Sometimes entertaining a toddler is hard work. After all, they are curious little creatures who roam around your house, putting their hands in and on anything they can find. That’s why parents find themselves in the position of performing tricks to distract them from what they aren’t supposed to be doing, to something that they can be doing. It isn’t always easy, especially on days with low energy. Take some notes, because we will give you some awesome indoor and outdoor ideas for your job as a master toddler entertainer.
Review written by Toddle About VIP Club member, Lauren Cowley.
We received the Hape Street Surfer to review recently and my son was extremely excited when he saw the box in which the scooter was well packaged. He was eager to open it and asked whether it was a present for him. He wanted it set up straight away and immediately started zooming up and down the hallway.
Upon first look, the Hape Street Surfer is a traditional scooter with a wooden base and gender neutral colours. It has many fantastic qualities including being easy to put together making it a quick process, ready to go in minutes for a very excited child.
The handle bars are easily adjustable allowing it to grow with the child meaning it will last longer than your average scooter. The sturdy wide wooden base makes it so easy for my little boy to ride with enough space to safely keep one foot on in the middle of the board while scooting along and is perfect for his balance. Continue reading
Written by Northampton High School.
The digital revolution is very much here. The impact of advancing technology is improving our day to day living and we can see it everywhere we go. But at what cost?
The term ‘Nature Deficit Disorder’ – coined by American author, Richard Louv, in 2005 – has now been widely taken up to describe the detrimental effects, on physical and mental health, of children’s disengagement from nature. The stats paint a stark and concerning picture – with a third of under-16s being overweight or obese and an ‘epidemic of mental illness’ afflicting the young (leading to around 35,000 children in England being prescribed anti-depressants). In response, many organisations, such as the National Trust, have taken up the cause of re-engaging children with the Great Outdoors.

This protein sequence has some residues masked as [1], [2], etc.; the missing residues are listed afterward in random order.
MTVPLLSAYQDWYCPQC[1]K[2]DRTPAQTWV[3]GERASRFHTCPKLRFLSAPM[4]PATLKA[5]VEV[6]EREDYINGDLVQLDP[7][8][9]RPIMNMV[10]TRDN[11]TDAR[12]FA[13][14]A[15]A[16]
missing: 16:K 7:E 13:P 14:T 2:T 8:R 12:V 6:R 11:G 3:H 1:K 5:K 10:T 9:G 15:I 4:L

Schools and Nurseries are, of course, crucial to the success this endeavour. Forest School is a brilliant starting point. Much more than an outdoor education programme, it is a fully integrated and structured programme of activities, underpinned by a wealth of research and risk assessment and combining elements of bushcraft, skills-building, adventure, environmental awareness, character education and personal well-being. Continue reading
Review written by Toddle About VIP Club member, Tracy Fagg.
From the moment I opened the package I was blown away by the amazing quality of the Hape Teepee Tent from the printed canvas fabric to the sturdy wooden poles. I was a little nervous when I saw the instructions but it was super easy to put together and I was able to do it by myself so no need for an extra set of hands.
As soon as I had put the tent up in the garden my son who is 18 months old couldn’t wait to play in it. He was in and out, opening the tent up then closing it and playing peek a boo out of the window. It’s great to use out in the garden when the sun is out and children need a little shade, it also makes a great addition to a playroom or child’s bedroom and it will encourage their imagination and inspire them to role play.
My son is going to get so much use out of this for many years to come.
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Playing outside isn’t just about getting fresh air and benefiting from physical activity. When kids play outside, they improve the growth and development of the brain, body and intellect. Importantly, playing outdoors has a positive impact on a child’s mental well-being, learning and development.
Playing outside is fun, exciting and important to children in lots of ways. Here’s why kids should be encouraged to play outdoors.
Learning to assess and take risks
Kids who have access to nature are better learners and more in-tune with growth mindset. An increasing number of schools across the UK are embracing the work of Carol Dweck to develop thinking skills and self-awareness. Growth mindset is based on the belief that intelligence can be learned.
The outdoors encourages growth mindset and offers children an opportunity to try something that is just out of reach. Climbing that tree, reaching the next stepping stone to cross a stream, going higher on the swing and so on, can all help children to engage with and assess risks. Continue reading